Same-Sex Marriage and the Future of the LGBT Movement: SWS Presidential Address

Gender and Society 29 (3):321-337 (2015)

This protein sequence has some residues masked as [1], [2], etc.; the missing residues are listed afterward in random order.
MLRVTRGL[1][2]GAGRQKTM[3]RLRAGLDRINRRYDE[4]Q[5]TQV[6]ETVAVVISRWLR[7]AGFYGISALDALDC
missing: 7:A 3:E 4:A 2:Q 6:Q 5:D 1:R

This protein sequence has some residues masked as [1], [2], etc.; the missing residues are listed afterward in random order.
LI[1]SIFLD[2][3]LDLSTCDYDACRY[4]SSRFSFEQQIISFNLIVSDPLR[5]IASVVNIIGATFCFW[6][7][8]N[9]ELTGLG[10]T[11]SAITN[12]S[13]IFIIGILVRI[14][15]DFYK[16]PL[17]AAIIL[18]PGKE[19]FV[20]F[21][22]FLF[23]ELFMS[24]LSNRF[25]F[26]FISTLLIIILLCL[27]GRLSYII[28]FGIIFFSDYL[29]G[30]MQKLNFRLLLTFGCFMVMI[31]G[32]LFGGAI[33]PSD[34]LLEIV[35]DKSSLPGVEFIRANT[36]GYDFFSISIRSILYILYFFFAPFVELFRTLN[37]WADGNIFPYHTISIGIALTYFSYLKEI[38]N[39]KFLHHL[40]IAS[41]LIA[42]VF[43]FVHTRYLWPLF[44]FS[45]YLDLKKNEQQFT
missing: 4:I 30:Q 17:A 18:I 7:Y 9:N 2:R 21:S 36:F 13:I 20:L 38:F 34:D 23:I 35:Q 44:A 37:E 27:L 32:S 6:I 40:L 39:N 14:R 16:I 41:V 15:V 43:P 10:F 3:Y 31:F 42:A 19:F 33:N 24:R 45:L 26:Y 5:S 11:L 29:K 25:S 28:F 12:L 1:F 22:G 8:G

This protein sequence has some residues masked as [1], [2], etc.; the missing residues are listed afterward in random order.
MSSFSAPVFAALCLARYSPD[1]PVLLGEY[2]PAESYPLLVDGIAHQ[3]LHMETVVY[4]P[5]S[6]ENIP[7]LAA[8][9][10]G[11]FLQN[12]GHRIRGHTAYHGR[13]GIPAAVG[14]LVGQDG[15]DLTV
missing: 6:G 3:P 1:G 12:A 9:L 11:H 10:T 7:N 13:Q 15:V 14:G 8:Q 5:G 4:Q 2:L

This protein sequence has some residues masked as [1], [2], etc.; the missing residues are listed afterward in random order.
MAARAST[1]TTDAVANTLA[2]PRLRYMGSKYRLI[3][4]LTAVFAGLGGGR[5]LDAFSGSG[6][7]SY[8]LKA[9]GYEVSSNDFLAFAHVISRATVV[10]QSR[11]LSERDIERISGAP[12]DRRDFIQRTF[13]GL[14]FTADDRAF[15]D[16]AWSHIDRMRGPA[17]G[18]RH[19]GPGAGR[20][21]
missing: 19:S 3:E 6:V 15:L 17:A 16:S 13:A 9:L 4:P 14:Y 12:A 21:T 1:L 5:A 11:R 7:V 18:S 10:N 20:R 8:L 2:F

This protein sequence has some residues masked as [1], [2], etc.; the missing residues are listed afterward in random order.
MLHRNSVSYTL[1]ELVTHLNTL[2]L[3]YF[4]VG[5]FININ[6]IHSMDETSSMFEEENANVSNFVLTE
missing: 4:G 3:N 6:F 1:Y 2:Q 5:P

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In this article, I respond to queer critiques of the pursuit of same-sex marriage. I first examine the issue of normalization through a consideration of the everyday lives of same-sex couples with children, a subject about which queer critics are strangely silent. Children force same-sex couples to be out in multiple areas of their lives and recent court cases explicitly challenge the idea that same-sex couples do not make fit parents. Second, I examine whether same-sex marriage will address structural inequalities or will mainly benefit white, middle-class people. Access to marriage has disparate benefits depending on people’s structural locations, but is a movement goal supported by a broad array of LGBT people. Third, I examine the relationship between marriage, regulation, and the state. I argue for a broader understanding of the relationship between the state and different types of relationships, suggesting that it is impossible to escape regulation. If we consider marriage and family forms cross-nationally, we see a variety of possibilities for state recognition of various family forms. I conclude by assessing the impact of same-sex marriage on the future of LGBT politics, arguing that achieving marriage equality may allow the space for new political possibilities to emerge.



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